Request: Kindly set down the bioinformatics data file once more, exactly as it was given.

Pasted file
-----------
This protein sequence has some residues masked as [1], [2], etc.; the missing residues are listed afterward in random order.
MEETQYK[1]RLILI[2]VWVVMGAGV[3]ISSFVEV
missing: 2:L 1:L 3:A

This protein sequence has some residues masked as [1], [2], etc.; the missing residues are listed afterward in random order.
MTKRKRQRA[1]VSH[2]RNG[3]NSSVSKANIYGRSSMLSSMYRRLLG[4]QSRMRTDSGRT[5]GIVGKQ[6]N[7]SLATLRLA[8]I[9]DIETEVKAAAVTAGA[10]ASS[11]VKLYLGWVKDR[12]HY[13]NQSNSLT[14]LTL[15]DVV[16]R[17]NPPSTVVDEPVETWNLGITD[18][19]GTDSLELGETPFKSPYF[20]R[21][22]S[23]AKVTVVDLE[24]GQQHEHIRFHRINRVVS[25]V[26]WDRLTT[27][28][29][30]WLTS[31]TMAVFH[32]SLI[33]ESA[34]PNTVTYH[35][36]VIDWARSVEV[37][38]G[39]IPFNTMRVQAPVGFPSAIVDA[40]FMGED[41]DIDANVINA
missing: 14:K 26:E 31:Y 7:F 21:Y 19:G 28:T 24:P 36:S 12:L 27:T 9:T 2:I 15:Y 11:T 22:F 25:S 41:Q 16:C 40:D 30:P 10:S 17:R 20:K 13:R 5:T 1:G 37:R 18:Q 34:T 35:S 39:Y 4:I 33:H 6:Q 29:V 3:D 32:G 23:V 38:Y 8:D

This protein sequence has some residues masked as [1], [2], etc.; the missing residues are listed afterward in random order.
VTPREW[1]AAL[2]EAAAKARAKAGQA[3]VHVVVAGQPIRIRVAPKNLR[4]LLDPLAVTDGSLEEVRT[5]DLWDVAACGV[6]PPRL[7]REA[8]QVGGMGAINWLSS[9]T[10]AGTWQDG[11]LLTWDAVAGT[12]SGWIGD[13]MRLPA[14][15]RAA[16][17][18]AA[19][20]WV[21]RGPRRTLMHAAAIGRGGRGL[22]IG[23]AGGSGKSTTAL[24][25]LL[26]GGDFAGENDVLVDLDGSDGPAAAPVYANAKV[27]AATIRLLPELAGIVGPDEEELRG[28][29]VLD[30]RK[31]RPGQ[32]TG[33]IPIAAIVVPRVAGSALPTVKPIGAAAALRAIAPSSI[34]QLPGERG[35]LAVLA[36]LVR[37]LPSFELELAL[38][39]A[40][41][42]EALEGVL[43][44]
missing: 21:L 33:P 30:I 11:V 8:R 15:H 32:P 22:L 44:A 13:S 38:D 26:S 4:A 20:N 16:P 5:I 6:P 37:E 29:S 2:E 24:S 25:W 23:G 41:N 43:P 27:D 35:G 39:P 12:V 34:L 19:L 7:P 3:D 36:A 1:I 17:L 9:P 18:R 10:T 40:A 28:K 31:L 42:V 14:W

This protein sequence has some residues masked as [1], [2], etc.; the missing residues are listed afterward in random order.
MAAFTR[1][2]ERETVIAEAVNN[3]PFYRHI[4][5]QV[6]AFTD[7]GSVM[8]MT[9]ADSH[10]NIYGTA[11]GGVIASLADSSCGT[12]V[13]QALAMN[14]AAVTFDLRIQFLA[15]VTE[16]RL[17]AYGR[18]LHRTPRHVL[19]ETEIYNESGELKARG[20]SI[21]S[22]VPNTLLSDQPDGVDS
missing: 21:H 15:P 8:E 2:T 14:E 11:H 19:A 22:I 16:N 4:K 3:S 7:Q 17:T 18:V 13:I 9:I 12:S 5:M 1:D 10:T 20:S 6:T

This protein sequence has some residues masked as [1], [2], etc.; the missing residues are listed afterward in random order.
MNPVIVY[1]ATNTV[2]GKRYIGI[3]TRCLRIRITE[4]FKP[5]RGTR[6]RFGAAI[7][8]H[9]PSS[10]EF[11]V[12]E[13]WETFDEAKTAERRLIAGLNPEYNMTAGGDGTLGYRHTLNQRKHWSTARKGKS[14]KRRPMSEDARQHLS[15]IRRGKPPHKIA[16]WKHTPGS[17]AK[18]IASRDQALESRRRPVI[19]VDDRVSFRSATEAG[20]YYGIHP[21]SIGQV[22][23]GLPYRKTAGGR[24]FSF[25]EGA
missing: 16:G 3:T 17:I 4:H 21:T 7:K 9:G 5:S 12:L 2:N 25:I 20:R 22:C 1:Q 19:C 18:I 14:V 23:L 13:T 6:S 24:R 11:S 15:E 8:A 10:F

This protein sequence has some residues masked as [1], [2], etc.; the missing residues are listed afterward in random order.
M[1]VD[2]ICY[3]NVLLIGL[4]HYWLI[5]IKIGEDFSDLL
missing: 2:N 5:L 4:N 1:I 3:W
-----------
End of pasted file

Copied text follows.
This protein sequence has some residues masked as [1], [2], etc.; the missing residues are listed afterward in random order.
MEETQYK[1]RLILI[2]VWVVMGAGV[3]ISSFVEV
missing: 2:L 1:L 3:A

This protein sequence has some residues masked as [1], [2], etc.; the missing residues are listed afterward in random order.
MTKRKRQRA[1]VSH[2]RNG[3]NSSVSKANIYGRSSMLSSMYRRLLG[4]QSRMRTDSGRT[5]GIVGKQ[6]N[7]SLATLRLA[8]I[9]DIETEVKAAAVTAGA[10]ASS[11]VKLYLGWVKDR[12]HY[13]NQSNSLT[14]LTL[15]DVV[16]R[17]NPPSTVVDEPVETWNLGITD[18][19]GTDSLELGETPFKSPYF[20]R[21][22]S[23]AKVTVVDLE[24]GQQHEHIRFHRINRVVS[25]V[26]WDRLTT[27][28][29][30]WLTS[31]TMAVFH[32]SLI[33]ESA[34]PNTVTYH[35][36]VIDWARSVEV[37][38]G[39]IPFNTMRVQAPVGFPSAIVDA[40]FMGED[41]DIDANVINA
missing: 14:K 26:E 31:Y 7:F 21:Y 19:G 28:T 24:P 36:S 12:L 27:T 9:T 2:I 15:Y 11:T 22:F 25:S 41:Q 16:C 40:D 30:P 10:S 17:R 20:K 13:R 5:T 1:G 37:R 18:Q 34:T 35:S 39:Y 4:I 33:H 6:Q 29:V 3:D 32:G 23:V 38:Y 8:D

This protein sequence has some residues masked as [1], [2], etc.; the missing residues are listed afterward in random order.
VTPREW[1]AAL[2]EAAAKARAKAGQA[3]VHVVVAGQPIRIRVAPKNLR[4]LLDPLAVTDGSLEEVRT[5]DLWDVAACGV[6]PPRL[7]REA[8]QVGGMGAINWLSS[9]T[10]AGTWQDG[11]LLTWDAVAGT[12]SGWIGD[13]MRLPA[14][15]RAA[16][17][18]AA[19][20]WV[21]RGPRRTLMHAAAIGRGGRGL[22]IG[23]AGGSGKSTTAL[24][25]LL[26]GGDFAGENDVLVDLDGSDGPAAAPVYANAKV[27]AATIRLLPELAGIVGPDEEELRG[28][29]VLD[30]RK[31]RPGQ[32]TG[33]IPIAAIVVPRVAGSALPTVKPIGAAAALRAIAPSSI[34]QLPGERG[35]LAVLA[36]LVR[37]LPSFELELAL[38][39]A[40][41][42]EALEGVL[43][44]
missing: 21:L 33:P 30:I 11:V 8:R 15:H 32:P 22:L 44:A 13:S 38:D 26:S 4:A 20:N 16:P 5:I 6:P 37:E 29:S 2:E 24:S 25:W 23:G 41:N 43:P 27:D 35:G 39:P 12:V 34:L 19:L 7:P 3:D 36:A 1:I 17:L 9:P 18:R 10:T 40:A 28:K 31:L 42:V 14:W

This protein sequence has some residues masked as [1], [2], etc.; the missing residues are listed afterward in random order.
MAAFTR[1][2]ERETVIAEAVNN[3]PFYRHI[4][5]QV[6]AFTD[7]GSVM[8]MT[9]ADSH[10]NIYGTA[11]GGVIASLADSSCGT[12]V[13]QALAMN[14]AAVTFDLRIQFLA[15]VTE[16]RL[17]AYGR[18]LHRTPRHVL[19]ETEIYNESGELKARG[20]SI[21]S[22]VPNTLLSDQPDGVDS
missing: 21:H 15:P 8:E 2:T 14:E 11:H 19:A 22:I 16:N 4:K 3:S 7:Q 17:T 18:V 13:I 9:I 12:S 5:M 1:D 10:T 20:S 6:T

This protein sequence has some residues masked as [1], [2], etc.; the missing residues are listed afterward in random order.
MNPVIVY[1]ATNTV[2]GKRYIGI[3]TRCLRIRITE[4]FKP[5]RGTR[6]RFGAAI[7][8]H[9]PSS[10]EF[11]V[12]E[13]WETFDEAKTAERRLIAGLNPEYNMTAGGDGTLGYRHTLNQRKHWSTARKGKS[14]KRRPMSEDARQHLS[15]IRRGKPPHKIA[16]WKHTPGS[17]AK[18]IASRDQALESRRRPVI[19]VDDRVSFRSATEAG[20]YYGIHP[21]SIGQV[22][23]GLPYRKTAGGR[24]FSF[25]EGA
missing: 16:G 3:T 17:I 4:H 21:T 7:K 9:G 5:S 12:L 2:N 25:I 20:R 22:C 1:Q 19:C 18:I 14:V 23:L 13:T 6:S 24:R 11:S 15:E 8:A 10:F

This protein sequence has some residues masked as [1], [2], etc.; the missing residues are listed afterward in random order.
M[1]VD[2]ICY[3]NVLLIGL[4]HYWLI[5]IKIGEDFSDLL
missing: 2:N 5:L 4:N 1:I 3:W